Life at London Entrepreneurship Review
I joined LER very early. It was about to launch its first version. Everyone in our team had their own reasons to contribute to such a fascinating project. For me there were three main reasons:
1. Have an impact
We students are here to contribute to LBS. When you join the LBS community, you do not consider yourself a customer -you are the school. And there is no greater way to contribute to the brand of your LBS than to build its entrepreneurial voice globally. At first, the project was a nice way to emphasize leading thoughts within the community. Now that LER is expanding we’ve noticed the concrete and positive impact on the LBS brand. LER illustrates how committed the school is to supporting entrepreneurship. It points out entrepreneurial success among alumni, academic research, and students’ passion for startups.
2. Get the excitement of being part of a start-up
I’ve learned a lot from being in the leadership team at London Entrepreneurship Review. Just reading published articles is a wonderful way to understand the key challenges entrepreneurs have. But most of what I learned was on the job.
My role is to grow our readership. Of course we are all ambassadors for the publication, but I focus on scaling our ability to reach new readers. I face the same challenges a start-up would: How can we raise awareness of LER? How can we make sure that our esteemed readers enjoy their experience on the website? How can we engage our readers on social media? These are topics every startup has to deal with—replace ‘readers’ by ‘customers’ and you are in a CEO’s mind.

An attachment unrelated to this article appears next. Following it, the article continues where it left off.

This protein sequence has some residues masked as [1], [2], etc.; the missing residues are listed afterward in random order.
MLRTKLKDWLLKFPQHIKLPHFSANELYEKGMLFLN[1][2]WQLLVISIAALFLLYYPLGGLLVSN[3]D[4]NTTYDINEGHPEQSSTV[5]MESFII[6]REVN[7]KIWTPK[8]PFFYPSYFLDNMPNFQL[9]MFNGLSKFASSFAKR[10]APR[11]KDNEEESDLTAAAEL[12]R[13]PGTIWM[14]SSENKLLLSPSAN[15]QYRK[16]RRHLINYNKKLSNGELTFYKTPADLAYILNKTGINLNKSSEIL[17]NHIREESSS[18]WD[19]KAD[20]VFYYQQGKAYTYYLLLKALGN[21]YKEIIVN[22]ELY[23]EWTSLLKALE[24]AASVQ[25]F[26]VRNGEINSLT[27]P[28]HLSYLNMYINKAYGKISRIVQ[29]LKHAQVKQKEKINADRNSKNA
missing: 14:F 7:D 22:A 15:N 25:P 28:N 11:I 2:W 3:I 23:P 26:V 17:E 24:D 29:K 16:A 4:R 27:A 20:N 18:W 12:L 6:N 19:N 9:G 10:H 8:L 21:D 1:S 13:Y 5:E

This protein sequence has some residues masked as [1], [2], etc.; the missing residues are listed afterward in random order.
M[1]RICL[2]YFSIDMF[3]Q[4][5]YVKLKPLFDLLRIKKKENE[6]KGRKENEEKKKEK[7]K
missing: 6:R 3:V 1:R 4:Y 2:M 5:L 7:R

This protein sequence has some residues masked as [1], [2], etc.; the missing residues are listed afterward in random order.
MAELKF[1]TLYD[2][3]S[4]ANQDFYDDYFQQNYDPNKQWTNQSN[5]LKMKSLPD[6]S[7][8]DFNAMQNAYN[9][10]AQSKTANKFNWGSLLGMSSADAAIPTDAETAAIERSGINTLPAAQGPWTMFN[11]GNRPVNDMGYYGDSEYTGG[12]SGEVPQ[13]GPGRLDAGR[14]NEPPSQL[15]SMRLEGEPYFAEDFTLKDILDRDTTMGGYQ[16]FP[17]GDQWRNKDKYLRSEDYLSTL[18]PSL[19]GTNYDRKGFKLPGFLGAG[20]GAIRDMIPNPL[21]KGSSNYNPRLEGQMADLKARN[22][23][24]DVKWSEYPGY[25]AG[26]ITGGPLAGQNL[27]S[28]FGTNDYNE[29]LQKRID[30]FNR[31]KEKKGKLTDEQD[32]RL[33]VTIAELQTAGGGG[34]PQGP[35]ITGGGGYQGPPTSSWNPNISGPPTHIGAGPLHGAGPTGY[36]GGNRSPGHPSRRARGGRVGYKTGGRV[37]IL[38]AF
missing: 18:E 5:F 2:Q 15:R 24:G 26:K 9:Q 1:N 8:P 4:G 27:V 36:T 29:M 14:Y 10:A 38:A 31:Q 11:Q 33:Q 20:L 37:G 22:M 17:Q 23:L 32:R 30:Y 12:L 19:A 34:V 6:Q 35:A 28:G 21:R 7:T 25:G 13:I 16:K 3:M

Other members focus on business development, editorial, or sourcing great content. There are a variety of things you can do. What I like is that, as with any other early stage start-up, it is up to you to define your role.
If you are really interested in social media and want to learn why it is such a big thing for companies, just start working on LER’s social media operations. If you want to understand all about brand management, then you can work with our agencies to develop the brand and the collateral. Or if you want to learn all about online analytics and growth hacking, then you can get your hands dirty doing digital marketing for LER.
We all believe in ‘learning by doing’. Beyond acquiring technical expertise, we learn how to be good leaders. We contribute as much as we want, implement our own ideas, and get to know what it’s like to be driving a growing start-up.
LBS has a very strong and expansive community. There is no better way to feel part of it than to contribute meaningfully – really add to making it great. Working on LER has been a terrific way to meet brilliant people. I am constantly surprised by how skilled everyone is. There are only a few places in the world where you can find such a concentration of genius. LBS is one of these. And being part of LER has definitely been a great way to experience this uniqueness.